For all of us of African heritage living in the USA, this month represents an anniversary that is barely mentioned in the media and gets short shrift in inverse proportion to its historical significance. Fortunately, a major project is under way to reassess this phenomenon that was seminal in the molding of the New World and transformed the lives of so many million humans. The aforementioned anniversary is none other than the introduction of slavery in modern-day America in August 1619 in Virginia. Obviously it began even before that in the New World under the aegis of a friar called Las Casas in Hispaniola decades before.

This seminal project is underway and started a few days ago in the columns of the NY Times. It’s an ambitious endeavor in its breadth and depth, rigorous scholarship and timely relevance that holds special importance to all of us. It’s called “The 1619 Project.” So far each article published is written by intellectuals from academia, journalism, often authors of award-winning publications, thoroughly researched and full of references. Just as importantly, the newspaper has partnered with the Pulitzer Center (pulitzer.org) to establish a curriculum for students (“The 1619 Project Curriculum”) so they can learn about this facet of history poorly taught in school.

A word of caution: the information included contains facts that are crude, raw, nauseous, revolting. Just like the earth-shattering TV series “Roots,” this colossal effort in its quest of evidential data may lead one to come to the conclusion of hatred of an entire race and that would an unfortunate lesson learned. The true value of fluency in historical facts is the ability of answering with cogent arguments to the nincompoops and ignoramuses. They may not know better and may be convinced of their biased beliefs. Knowledge of facts serves as best antidote to vitriolic speech spewed or false information delivered with conviction under the veneer of science. The lesson best learned is to avoid a repetition of the past by being fully cognizant of events the way they happened. Knowledge is power. Being able to influence the future course of history entails mastery of understanding the past.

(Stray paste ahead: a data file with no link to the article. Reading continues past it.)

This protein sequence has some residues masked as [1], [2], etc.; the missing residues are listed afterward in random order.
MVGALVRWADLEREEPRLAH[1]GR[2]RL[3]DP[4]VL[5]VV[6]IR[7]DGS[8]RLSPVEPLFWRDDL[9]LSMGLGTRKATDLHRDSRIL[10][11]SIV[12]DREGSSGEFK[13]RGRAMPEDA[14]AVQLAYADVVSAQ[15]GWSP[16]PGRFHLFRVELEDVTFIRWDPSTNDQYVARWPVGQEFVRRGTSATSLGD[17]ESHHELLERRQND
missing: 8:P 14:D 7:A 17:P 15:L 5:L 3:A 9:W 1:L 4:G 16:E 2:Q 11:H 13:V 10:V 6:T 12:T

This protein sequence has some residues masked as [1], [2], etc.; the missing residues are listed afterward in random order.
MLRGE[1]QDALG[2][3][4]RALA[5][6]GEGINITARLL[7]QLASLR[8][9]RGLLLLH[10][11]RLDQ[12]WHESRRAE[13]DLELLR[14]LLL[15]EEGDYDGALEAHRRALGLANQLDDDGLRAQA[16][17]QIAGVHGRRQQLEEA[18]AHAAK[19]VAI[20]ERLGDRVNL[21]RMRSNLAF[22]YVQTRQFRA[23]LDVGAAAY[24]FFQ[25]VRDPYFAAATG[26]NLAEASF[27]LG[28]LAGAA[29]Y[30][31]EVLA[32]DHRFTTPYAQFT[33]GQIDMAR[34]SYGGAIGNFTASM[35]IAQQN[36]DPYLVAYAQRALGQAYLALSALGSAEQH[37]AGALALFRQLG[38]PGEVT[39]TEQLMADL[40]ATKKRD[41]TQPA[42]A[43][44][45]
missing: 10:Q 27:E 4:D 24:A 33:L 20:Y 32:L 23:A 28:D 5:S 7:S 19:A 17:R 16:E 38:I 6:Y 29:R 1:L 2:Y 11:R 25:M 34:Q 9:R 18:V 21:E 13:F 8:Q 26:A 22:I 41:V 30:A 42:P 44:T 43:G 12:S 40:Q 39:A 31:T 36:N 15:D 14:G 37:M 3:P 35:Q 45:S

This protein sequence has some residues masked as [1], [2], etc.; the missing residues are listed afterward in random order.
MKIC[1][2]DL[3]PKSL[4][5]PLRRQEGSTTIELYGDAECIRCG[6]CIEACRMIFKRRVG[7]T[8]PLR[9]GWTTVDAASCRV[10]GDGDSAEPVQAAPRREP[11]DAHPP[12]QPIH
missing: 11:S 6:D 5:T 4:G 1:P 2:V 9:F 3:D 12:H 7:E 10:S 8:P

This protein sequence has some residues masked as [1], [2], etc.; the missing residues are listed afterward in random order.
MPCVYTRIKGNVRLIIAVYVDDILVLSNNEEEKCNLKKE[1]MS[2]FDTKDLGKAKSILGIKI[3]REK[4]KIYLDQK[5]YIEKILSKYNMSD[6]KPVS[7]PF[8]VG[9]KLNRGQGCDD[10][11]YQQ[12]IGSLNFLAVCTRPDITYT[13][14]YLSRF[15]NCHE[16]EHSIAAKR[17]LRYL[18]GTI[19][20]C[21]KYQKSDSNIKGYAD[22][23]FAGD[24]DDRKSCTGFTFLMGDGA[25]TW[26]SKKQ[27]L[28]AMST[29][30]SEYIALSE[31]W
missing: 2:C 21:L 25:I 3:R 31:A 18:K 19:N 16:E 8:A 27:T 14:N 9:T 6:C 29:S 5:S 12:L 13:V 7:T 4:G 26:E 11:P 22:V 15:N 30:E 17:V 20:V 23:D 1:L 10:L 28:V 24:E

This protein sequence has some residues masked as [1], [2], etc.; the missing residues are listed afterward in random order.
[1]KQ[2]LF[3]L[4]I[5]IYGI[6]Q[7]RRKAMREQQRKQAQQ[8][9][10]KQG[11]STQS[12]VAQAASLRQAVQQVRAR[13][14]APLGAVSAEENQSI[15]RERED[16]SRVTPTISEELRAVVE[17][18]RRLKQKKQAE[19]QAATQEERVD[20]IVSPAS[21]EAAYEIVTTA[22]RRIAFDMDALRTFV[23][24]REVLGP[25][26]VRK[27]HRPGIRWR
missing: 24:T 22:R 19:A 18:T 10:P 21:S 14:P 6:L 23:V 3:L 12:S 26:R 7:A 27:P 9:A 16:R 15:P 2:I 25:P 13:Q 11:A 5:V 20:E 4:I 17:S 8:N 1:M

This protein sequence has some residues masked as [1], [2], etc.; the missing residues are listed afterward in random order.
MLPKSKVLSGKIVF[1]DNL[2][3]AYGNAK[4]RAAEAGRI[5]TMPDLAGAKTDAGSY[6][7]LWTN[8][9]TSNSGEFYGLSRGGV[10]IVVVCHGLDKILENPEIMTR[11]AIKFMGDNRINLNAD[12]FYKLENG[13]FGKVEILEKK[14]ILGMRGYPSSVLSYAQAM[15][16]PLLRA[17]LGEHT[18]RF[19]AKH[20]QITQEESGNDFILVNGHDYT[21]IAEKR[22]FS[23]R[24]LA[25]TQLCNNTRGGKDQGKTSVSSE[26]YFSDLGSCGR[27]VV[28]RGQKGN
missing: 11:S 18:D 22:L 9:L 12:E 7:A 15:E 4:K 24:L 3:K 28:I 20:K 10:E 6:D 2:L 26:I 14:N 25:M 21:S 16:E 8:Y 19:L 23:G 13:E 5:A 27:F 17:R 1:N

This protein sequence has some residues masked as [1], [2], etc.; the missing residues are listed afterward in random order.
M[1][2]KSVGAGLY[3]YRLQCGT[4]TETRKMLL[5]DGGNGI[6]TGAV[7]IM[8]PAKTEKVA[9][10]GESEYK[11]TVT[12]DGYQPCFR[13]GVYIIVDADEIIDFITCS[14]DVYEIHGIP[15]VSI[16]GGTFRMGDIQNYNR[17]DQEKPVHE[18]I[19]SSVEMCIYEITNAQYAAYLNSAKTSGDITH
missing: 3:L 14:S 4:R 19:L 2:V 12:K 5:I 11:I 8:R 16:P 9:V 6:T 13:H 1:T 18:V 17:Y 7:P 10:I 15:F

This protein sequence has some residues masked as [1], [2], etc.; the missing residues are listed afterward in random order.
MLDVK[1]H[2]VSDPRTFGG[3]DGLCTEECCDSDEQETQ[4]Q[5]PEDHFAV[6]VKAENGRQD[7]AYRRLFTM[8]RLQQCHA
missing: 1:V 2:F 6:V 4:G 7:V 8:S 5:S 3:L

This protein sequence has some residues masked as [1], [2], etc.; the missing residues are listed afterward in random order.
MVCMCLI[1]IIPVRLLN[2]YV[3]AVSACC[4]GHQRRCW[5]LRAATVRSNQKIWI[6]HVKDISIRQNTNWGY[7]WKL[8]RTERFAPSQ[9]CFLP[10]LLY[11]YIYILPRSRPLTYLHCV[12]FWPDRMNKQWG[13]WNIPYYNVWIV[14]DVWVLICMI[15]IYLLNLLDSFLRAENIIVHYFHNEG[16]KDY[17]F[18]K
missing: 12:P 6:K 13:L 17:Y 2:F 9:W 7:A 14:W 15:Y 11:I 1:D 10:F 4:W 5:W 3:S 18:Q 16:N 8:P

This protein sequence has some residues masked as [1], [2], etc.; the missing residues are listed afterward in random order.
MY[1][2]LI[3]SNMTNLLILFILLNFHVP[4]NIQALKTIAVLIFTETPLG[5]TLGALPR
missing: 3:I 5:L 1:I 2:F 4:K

Some of the startling revelations in the series of articles includes the fact that Jefferson opined without proof that Negroes’ lungs have a lower capacity than Whites’ and this has been accepted as gospel since. Strangely enough, this purported deficiency was used as justification for hard labor for slaves to man them up! This opinion has insinuated itself into scientific dogma since it was reprised by a physician called Cartwright who invented the spirometer that included a normal range for Negroes that’s 20% lower than for Whites. For history buffs, reading the article (“Myths about physical racial differences were used to justify slavery and are still believed by doctors today,” by Linda Villarosa, NY Times, 8-14-19) offers the advantage of reading original publications such as Jefferson’s “Notes on the State of Virginia,” Cartwright’s “Report on the Diseases and Physical Peculiarities of the Negro Race.” The article gives other interesting references about a slave writing a book on the medical tortures he was subjected to, another one is the publication of a treatise by a surgeon operating on slaves without anesthesia to correct vesico-vaginal fistula. No wonder there’s lingering suspicion by African-American patients toward the medical establishment for all of the documented unethical experimentations over the years. Incidentally Jefferson needs to be taken a few pegs down from the lofty pedestal he has been occupying despite the good deeds he has accomplished for the nation.

Other articles document the systematic collusion of racist white citizenry to subjugate slaves and all the deft maneuvers to counter Reconstruction, including withholding federal health care, prevention of access to economic opportunities and so on. These measures were enacted by conservative white Democrats who have since defected and have joined the Republican Party after LBJ’s passage of the Civil Rights Act in the mid-sixties.

The post-Obama animus is redolent of the angst of the conservative Whites after the Civil War. Plus ça change, plus ça reste le même. Slavery defined America and we are still feeling its aftermath. The good news is that there is a critical mass of progressive-minded individuals of white origin who can help us erect a bulwark against the ever-present scrum made up of hidebound, conservative elements espousing toxic ideas always ready for nefarious activites. We can’t afford the luxury of staying misinformed. We have an unheard-of opportunity to offer access to information to our youngsters that has been excluded,  elided, misrepresented, ignored,  from history textbooks and more often than not written by revisionists. This anomaly has lasted far too long.


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